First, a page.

The Avian Song Control System: A Model for Understanding Changes in Neural Structure and Function

  • Eliot A. Brenowitz
  • Sarah M. N. Woolley
Part of the Springer Handbook of Auditory Research book series (SHAR, volume 23)


Songs are complexly structured vocalizations that are widely used in communication by birds. Song behavior in the oscine passerines, songbirds, shares many features with human speech (Doupe and Kuhl 1999). Both song and speech are learned early in life in these species. There is an intimate relationship between the auditory and song/speech control systems. Young birds and humans must hear adults in order to imitate song/speech, and they show innate predispositions to learn conspecific vocalizations. Song and speech acquisition are characterized by an early perceptual phase in which models of the communication sounds are listened to and memorized. These sensory models, or templates, subsequently guide vocal production. Auditory feedback from an individual bird or human’s own vocalizations is necessary for both the development and maintenance of normal song and speech. Neural hierarchies involving projections from forebrain regions to midbrain areas and then to brain stem nuclei regulate both song and speech. For these reasons, birdsong has emerged as the leading animal model for studies of the neural basis of learned vocal communication.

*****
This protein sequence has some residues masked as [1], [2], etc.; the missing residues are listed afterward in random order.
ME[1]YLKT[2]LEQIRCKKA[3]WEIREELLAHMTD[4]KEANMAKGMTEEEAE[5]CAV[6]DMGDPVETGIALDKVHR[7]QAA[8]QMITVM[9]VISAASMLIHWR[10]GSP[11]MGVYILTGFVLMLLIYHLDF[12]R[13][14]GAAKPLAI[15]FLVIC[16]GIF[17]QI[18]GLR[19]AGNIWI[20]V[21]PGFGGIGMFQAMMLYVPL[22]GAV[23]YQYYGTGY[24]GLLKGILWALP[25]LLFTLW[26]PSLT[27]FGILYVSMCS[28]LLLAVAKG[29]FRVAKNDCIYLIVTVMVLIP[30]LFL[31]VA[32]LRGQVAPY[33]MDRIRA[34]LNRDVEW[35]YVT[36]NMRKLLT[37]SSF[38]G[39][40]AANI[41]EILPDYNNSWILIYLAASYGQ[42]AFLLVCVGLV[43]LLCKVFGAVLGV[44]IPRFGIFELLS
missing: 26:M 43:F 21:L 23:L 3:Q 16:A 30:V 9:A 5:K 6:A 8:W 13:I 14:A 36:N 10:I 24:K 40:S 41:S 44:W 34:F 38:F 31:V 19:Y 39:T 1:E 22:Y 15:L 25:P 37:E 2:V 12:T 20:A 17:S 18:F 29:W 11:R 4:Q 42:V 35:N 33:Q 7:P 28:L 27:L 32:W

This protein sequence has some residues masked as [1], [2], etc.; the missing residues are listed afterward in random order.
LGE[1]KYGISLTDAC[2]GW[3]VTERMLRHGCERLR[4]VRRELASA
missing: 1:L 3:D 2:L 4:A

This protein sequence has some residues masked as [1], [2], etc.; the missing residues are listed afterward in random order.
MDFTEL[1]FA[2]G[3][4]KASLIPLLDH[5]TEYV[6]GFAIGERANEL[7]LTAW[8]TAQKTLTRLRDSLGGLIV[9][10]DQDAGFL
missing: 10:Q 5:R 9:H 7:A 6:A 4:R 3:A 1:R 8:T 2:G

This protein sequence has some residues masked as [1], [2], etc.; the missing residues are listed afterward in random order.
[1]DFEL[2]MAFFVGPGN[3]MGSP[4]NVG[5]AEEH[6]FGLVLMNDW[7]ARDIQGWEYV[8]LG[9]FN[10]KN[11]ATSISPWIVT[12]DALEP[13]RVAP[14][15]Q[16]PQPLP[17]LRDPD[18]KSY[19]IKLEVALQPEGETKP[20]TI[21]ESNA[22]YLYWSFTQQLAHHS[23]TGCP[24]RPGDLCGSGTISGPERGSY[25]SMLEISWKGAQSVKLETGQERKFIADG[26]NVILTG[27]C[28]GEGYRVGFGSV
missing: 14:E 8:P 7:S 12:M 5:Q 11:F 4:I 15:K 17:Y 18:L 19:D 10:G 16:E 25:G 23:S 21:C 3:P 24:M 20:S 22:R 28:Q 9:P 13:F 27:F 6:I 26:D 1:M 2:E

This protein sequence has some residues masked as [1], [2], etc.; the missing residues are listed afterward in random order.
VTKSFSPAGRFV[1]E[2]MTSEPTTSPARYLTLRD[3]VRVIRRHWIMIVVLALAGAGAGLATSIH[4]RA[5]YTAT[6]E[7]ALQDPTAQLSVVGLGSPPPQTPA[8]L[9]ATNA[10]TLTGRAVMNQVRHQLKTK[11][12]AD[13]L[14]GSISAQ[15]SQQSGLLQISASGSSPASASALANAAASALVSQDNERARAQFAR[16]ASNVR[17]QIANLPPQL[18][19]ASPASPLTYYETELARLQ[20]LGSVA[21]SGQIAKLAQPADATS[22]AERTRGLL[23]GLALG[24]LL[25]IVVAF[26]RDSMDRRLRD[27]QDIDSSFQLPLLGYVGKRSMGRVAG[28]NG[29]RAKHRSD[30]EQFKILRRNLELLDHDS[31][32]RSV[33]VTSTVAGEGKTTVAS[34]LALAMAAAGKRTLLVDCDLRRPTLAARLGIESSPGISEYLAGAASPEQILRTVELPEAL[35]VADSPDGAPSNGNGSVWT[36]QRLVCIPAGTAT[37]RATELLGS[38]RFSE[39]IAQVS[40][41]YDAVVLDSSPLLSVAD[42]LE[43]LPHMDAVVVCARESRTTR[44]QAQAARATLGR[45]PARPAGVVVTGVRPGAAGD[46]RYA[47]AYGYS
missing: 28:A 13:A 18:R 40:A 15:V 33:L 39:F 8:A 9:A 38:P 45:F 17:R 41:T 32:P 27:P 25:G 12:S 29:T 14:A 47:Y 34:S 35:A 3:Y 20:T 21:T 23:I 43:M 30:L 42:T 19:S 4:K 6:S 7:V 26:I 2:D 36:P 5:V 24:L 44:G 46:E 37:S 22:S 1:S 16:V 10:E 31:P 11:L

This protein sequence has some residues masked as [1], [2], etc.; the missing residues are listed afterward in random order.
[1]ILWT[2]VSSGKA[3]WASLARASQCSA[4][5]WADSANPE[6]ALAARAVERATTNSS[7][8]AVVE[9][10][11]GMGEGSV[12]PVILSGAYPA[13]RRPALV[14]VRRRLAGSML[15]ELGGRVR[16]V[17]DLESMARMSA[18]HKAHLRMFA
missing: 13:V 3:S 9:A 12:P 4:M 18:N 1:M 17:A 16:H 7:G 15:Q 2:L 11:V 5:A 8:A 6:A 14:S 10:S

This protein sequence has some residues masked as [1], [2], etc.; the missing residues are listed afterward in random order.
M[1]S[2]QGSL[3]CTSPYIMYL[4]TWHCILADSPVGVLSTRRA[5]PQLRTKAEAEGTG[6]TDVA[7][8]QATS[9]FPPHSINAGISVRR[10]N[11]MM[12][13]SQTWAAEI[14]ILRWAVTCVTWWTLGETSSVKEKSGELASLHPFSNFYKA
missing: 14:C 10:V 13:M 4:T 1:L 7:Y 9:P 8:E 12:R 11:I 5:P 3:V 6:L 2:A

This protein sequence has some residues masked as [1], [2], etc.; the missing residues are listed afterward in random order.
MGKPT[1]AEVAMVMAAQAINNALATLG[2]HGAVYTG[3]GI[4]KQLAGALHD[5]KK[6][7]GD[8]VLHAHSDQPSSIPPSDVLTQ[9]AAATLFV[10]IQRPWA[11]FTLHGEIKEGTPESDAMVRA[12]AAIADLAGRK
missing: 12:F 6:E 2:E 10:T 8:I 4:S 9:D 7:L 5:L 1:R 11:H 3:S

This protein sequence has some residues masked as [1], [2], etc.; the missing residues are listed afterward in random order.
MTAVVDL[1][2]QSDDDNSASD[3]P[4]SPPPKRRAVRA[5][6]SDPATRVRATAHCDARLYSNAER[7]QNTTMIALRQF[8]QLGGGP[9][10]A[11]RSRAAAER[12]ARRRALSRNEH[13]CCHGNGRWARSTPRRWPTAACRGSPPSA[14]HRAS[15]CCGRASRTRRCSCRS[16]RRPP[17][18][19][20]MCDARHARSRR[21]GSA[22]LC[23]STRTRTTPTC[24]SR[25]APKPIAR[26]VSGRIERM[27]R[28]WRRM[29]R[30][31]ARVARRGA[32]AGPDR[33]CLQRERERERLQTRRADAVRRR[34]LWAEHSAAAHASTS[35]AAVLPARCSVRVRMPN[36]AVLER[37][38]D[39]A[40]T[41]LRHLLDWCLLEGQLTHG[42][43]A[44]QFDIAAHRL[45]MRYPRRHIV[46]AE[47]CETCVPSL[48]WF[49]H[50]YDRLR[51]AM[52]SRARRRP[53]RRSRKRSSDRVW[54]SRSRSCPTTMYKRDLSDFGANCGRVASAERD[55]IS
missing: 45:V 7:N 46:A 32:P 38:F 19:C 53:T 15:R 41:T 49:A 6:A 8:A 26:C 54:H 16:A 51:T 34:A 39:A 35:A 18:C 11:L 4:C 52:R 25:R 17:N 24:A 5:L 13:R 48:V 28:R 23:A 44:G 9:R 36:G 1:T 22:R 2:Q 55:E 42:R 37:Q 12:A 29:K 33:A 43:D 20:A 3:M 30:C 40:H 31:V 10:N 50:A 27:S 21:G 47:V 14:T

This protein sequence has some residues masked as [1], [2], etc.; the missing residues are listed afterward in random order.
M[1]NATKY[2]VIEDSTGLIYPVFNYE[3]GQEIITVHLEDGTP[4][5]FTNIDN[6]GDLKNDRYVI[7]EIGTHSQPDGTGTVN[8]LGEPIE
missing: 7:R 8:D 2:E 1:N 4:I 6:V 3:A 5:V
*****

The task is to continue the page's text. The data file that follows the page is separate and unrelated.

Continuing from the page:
Zebra Finch Auditory Feedback Song Type Song Learning Delayed Auditory Feedback 
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Copyright information

© Springer Science+Business Media New York 2004

Authors and Affiliations

  • Eliot A. Brenowitz
  • Sarah M. N. Woolley

There are no affiliations available

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